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From the admin chair

Part two: What international students mean to Canadian universities

The increasing importance of international students to Canadian universities.


In my last column (in the April issue) I discussed the increasing importance of international students to Canadian universities. I will now look at some of the implications for university planning.

This requires some assumptions. The first is that the progressive internationalization of Canadian universities will continue, for several reasons. Increasing wealth in Asia and elsewhere means that supply of international students is growing rapidly. Though the term globalization has become a cliché, there is an underlying reality that means both students and universities have reasons to look beyond their national borders. Finally, Canadian universities are lagging behind their Australian and U.K. counterparts. In other words, there is room for growth.

The second assumption is that there is some risk to manage. Economic cycles or government policies could lead to short-term fluctuations in student numbers. Also, when institutions become too dependent on international tuition revenue they may face financial instability when those short-term fluctuations destabilize core budgets. There is also an element of “collective risk”: controls over joint degrees or other partnerships with offshore institutions vary from province to province.  A bad experience with one institution can damage the reputation of others. This was brought home to me a few years ago when a visiting delegation of senior Chinese university officials complained of false promises made by “Canadians.” The issue turned out to revolve around a small private college, but all Canadian institutions suffered, at least potentially.

Finally, there is a risk to the institution and to the students if the university does not recognize that many international students confront particular challenges. Most undergraduate students are only 17 or 18 years old when they take the scary step of committing themselves to four years overseas. Cultural issues, homesickness and pressure to succeed all intrude upon their ability to make the most of their experience.  Also, in spite of entrance requirements and instruments like TOEFL, language often adds to difficulties for students from many countries.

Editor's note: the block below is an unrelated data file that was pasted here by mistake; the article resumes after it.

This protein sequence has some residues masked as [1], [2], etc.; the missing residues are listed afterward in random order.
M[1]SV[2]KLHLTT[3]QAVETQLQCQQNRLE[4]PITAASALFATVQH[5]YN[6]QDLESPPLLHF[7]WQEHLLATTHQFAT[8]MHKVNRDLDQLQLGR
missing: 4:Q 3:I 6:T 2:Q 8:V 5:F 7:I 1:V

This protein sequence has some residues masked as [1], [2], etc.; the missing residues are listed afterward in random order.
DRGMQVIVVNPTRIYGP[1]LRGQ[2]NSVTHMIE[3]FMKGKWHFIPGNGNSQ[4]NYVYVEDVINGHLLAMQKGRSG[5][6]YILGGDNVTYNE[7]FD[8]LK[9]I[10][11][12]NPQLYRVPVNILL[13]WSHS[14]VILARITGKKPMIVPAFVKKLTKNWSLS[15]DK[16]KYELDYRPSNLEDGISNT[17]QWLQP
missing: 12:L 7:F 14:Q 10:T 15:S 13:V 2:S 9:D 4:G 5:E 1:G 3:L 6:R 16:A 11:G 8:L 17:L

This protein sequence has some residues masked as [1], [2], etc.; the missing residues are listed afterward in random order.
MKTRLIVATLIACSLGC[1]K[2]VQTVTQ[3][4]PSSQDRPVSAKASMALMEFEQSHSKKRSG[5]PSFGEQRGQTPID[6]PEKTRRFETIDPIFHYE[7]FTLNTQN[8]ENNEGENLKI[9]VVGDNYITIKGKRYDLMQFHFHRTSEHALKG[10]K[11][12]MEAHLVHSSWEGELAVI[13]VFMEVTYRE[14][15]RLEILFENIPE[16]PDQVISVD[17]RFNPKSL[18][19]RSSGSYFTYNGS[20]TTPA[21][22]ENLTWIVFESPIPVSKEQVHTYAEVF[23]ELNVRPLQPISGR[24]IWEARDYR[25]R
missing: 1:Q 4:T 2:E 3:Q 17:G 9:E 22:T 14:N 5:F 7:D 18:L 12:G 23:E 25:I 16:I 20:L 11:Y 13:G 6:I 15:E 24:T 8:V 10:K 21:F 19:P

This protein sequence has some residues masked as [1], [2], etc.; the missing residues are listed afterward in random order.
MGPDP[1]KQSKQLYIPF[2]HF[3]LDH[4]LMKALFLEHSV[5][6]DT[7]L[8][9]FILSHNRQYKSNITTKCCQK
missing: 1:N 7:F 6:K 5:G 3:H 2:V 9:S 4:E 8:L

These assumptions point to a basic fact for Canadian universities: they need to think of international students from a long-run perspective. This means making a real investment to ensure that, whatever the short-term fluctuations, the institution is structured to attract and graduate larger numbers of strong international students.

Investment means several things. First, budgeting around international undergraduate enrolment has to be treated more deliberately. This is a matter of social responsibility and it is also good business: successful students are the best advertisement of all. Recruitment teams will need to have adequate resources to do the job. Websites need to be made meaningful for the international student (ask students what they need). At budget time, incentives need to be given to programs that attract international students, while considering the overall balance of international and domestic undergraduates. Scholarships that reward excellence help create opportunities for deserving overseas students and reduce the risk that “international” always means “rich.”

Most of all, universities need to invest in the students’ success after they arrive on campus. Most universities have created some level of support, and international centres and special orientation programs are common. However, these programs vary considerably in length, resources and substance. All too often, support for international students seems to exist outside the main academic mission of the institutions.

There are exceptions. Thompson Rivers, a relatively small university, has a range of materials and programs that seek to integrate thinking about the international student into its central academic mission. The fact that this is done, in part, out of demographic necessity only reinforces the argument that social responsibility and self-interest can work together.

If successful undergraduate internationalization is to continue, the exceptions have to become the rule. High tuition fees for international students provide the room to enhance programming and support without drawing from government or domestic tuition. Continued growth in the international arena is important for Canada and for the students who benefit from our strong university system. It is an investment worth making.

Doug Owram is deputy chancellor and principal of UBC Okanagan. He is also a Canadian historian and member of the Royal Society of Canada.

Doug Owram is deputy vice-chancellor of UBC Okanagan and a Canadian historian.
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  1. S. Lawrence / October 19, 2010 at 19:15

    I really appreciate this two piece discussion on the implications of international students to Canadian universities and global competition to recruit international students for the many benefits they bring with them. As a student of university policies on international education, I wonder if there should be a stronger distinction between the value of international students to undergraduate education programs compared to graduate-level programs.

    Graduate students are highly subsidized by governments and universities where international undergraduates pay significantly higher fees (which should cover most of the costs of their programs). Yet in the field of research, the benefits of hosting international graduate students can be argued to be equally high. It seems a contentious issue and I wonder if universities are strategizing to recruit international graduates to the same degree as international undergrads, or if they should.